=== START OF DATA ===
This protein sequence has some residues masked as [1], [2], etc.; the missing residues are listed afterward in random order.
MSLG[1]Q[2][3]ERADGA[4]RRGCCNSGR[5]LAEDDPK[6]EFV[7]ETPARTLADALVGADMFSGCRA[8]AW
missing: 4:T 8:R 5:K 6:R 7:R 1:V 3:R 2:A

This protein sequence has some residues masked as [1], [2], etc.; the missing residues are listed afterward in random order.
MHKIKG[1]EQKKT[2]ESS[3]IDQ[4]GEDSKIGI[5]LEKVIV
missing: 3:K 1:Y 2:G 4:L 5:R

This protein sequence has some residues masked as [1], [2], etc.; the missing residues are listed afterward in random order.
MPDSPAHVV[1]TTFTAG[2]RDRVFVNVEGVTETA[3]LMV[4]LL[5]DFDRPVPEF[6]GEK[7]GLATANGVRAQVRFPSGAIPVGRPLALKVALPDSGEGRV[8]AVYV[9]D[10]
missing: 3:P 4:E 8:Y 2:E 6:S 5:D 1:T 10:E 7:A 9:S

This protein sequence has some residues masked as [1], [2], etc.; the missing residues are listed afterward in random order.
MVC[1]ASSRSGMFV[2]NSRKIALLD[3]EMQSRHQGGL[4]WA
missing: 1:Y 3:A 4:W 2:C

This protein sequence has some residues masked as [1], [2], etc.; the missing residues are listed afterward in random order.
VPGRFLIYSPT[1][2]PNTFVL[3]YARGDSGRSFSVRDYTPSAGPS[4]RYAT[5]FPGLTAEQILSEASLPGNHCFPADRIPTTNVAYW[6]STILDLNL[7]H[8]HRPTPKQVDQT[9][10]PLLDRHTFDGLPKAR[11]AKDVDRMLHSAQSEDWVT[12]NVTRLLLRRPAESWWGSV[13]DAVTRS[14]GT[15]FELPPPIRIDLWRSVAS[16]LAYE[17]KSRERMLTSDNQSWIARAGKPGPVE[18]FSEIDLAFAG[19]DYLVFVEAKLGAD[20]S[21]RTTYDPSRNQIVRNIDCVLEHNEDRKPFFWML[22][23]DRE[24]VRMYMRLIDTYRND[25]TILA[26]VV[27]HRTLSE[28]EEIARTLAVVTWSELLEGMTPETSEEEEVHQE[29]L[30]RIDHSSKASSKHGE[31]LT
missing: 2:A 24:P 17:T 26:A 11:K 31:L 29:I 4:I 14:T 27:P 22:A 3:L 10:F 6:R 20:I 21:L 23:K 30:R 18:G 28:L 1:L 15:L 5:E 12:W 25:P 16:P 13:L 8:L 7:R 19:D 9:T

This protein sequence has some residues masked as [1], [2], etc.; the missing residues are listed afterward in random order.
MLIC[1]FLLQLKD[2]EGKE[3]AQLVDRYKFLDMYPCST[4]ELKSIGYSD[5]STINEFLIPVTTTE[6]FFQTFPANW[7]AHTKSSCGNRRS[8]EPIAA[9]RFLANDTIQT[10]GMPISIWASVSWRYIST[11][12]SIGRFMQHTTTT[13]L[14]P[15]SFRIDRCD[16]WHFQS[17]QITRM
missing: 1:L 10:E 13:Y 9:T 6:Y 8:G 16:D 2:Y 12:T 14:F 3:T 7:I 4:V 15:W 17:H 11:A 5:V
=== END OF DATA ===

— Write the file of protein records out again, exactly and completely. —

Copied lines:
This protein sequence has some residues masked as [1], [2], etc.; the missing residues are listed afterward in random order.
MSLG[1]Q[2][3]ERADGA[4]RRGCCNSGR[5]LAEDDPK[6]EFV[7]ETPARTLADALVGADMFSGCRA[8]AW
missing: 4:T 8:R 5:K 6:R 7:R 1:V 3:R 2:A

This protein sequence has some residues masked as [1], [2], etc.; the missing residues are listed afterward in random order.
MHKIKG[1]EQKKT[2]ESS[3]IDQ[4]GEDSKIGI[5]LEKVIV
missing: 3:K 1:Y 2:G 4:L 5:R

This protein sequence has some residues masked as [1], [2], etc.; the missing residues are listed afterward in random order.
MPDSPAHVV[1]TTFTAG[2]RDRVFVNVEGVTETA[3]LMV[4]LL[5]DFDRPVPEF[6]GEK[7]GLATANGVRAQVRFPSGAIPVGRPLALKVALPDSGEGRV[8]AVYV[9]D[10]
missing: 3:P 4:E 8:Y 2:E 6:S 5:D 1:T 10:E 7:A 9:S

This protein sequence has some residues masked as [1], [2], etc.; the missing residues are listed afterward in random order.
MVC[1]ASSRSGMFV[2]NSRKIALLD[3]EMQSRHQGGL[4]WA
missing: 1:Y 3:A 4:W 2:C

This protein sequence has some residues masked as [1], [2], etc.; the missing residues are listed afterward in random order.
VPGRFLIYSPT[1][2]PNTFVL[3]YARGDSGRSFSVRDYTPSAGPS[4]RYAT[5]FPGLTAEQILSEASLPGNHCFPADRIPTTNVAYW[6]STILDLNL[7]H[8]HRPTPKQVDQT[9][10]PLLDRHTFDGLPKAR[11]AKDVDRMLHSAQSEDWVT[12]NVTRLLLRRPAESWWGSV[13]DAVTRS[14]GT[15]FELPPPIRIDLWRSVAS[16]LAYE[17]KSRERMLTSDNQSWIARAGKPGPVE[18]FSEIDLAFAG[19]DYLVFVEAKLGAD[20]S[21]RTTYDPSRNQIVRNIDCVLEHNEDRKPFFWML[22][23]DRE[24]VRMYMRLIDTYRND[25]TILA[26]VV[27]HRTLSE[28]EEIARTLAVVTWSELLEGMTPETSEEEEVHQE[29]L[30]RIDHSSKASSKHGE[31]LT
missing: 2:A 24:P 17:T 26:A 11:K 31:L 29:I 4:I 14:T 27:P 22:A 3:L 10:F 6:R 20:I 21:L 23:K 30:R 18:G 28:L 1:L 15:L 5:E 12:W 25:P 16:P 13:L 8:L 7:R 19:D 9:T

This protein sequence has some residues masked as [1], [2], etc.; the missing residues are listed afterward in random order.
MLIC[1]FLLQLKD[2]EGKE[3]AQLVDRYKFLDMYPCST[4]ELKSIGYSD[5]STINEFLIPVTTTE[6]FFQTFPANW[7]AHTKSSCGNRRS[8]EPIAA[9]RFLANDTIQT[10]GMPISIWASVSWRYIST[11][12]SIGRFMQHTTTT[13]L[14]P[15]SFRIDRCD[16]WHFQS[17]QITRM
missing: 1:L 10:E 13:Y 9:T 6:Y 8:G 16:D 2:Y 12:T 14:F 3:T 7:I 4:V 15:W 17:H 11:A 5:V